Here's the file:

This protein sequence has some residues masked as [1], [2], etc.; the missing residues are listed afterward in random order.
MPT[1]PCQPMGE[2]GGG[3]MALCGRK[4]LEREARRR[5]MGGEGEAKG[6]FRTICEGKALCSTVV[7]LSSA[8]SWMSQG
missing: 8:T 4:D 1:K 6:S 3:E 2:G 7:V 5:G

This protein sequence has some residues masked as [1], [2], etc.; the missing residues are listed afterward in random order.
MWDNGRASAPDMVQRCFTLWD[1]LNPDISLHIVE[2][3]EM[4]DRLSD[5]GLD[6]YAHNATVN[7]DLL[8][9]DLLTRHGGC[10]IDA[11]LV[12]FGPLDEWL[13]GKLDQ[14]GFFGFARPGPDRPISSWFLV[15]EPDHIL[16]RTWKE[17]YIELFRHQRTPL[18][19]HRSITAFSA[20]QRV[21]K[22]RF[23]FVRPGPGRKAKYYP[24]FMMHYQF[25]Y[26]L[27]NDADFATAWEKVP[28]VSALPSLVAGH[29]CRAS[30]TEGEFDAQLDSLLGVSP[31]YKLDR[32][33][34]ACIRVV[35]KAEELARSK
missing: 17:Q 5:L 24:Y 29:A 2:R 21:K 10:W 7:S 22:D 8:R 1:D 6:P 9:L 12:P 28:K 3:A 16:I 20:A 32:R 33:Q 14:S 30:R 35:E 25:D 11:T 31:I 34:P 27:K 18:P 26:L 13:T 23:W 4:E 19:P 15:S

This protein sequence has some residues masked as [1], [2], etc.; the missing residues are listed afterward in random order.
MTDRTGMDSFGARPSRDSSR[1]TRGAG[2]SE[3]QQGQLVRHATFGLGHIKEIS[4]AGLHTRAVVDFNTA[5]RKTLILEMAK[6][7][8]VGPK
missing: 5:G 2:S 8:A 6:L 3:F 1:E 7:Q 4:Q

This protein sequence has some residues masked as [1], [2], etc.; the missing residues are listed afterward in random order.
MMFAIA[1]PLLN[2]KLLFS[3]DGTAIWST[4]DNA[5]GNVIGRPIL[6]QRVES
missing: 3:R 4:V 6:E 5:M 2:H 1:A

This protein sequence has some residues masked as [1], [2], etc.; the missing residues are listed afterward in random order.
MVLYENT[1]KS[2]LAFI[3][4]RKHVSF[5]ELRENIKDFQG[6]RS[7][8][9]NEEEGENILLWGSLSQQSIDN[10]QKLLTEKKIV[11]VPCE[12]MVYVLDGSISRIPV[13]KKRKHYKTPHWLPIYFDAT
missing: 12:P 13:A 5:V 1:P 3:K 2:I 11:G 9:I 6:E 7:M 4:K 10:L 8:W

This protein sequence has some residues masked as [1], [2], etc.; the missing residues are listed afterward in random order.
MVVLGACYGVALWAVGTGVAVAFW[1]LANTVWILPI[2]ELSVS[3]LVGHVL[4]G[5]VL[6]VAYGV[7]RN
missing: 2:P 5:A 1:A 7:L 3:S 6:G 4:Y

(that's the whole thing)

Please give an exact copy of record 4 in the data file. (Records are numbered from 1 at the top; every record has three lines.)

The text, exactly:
This protein sequence has some residues masked as [1], [2], etc.; the missing residues are listed afterward in random order.
MMFAIA[1]PLLN[2]KLLFS[3]DGTAIWST[4]DNA[5]GNVIGRPIL[6]QRVES
missing: 3:R 4:V 6:E 5:M 2:H 1:A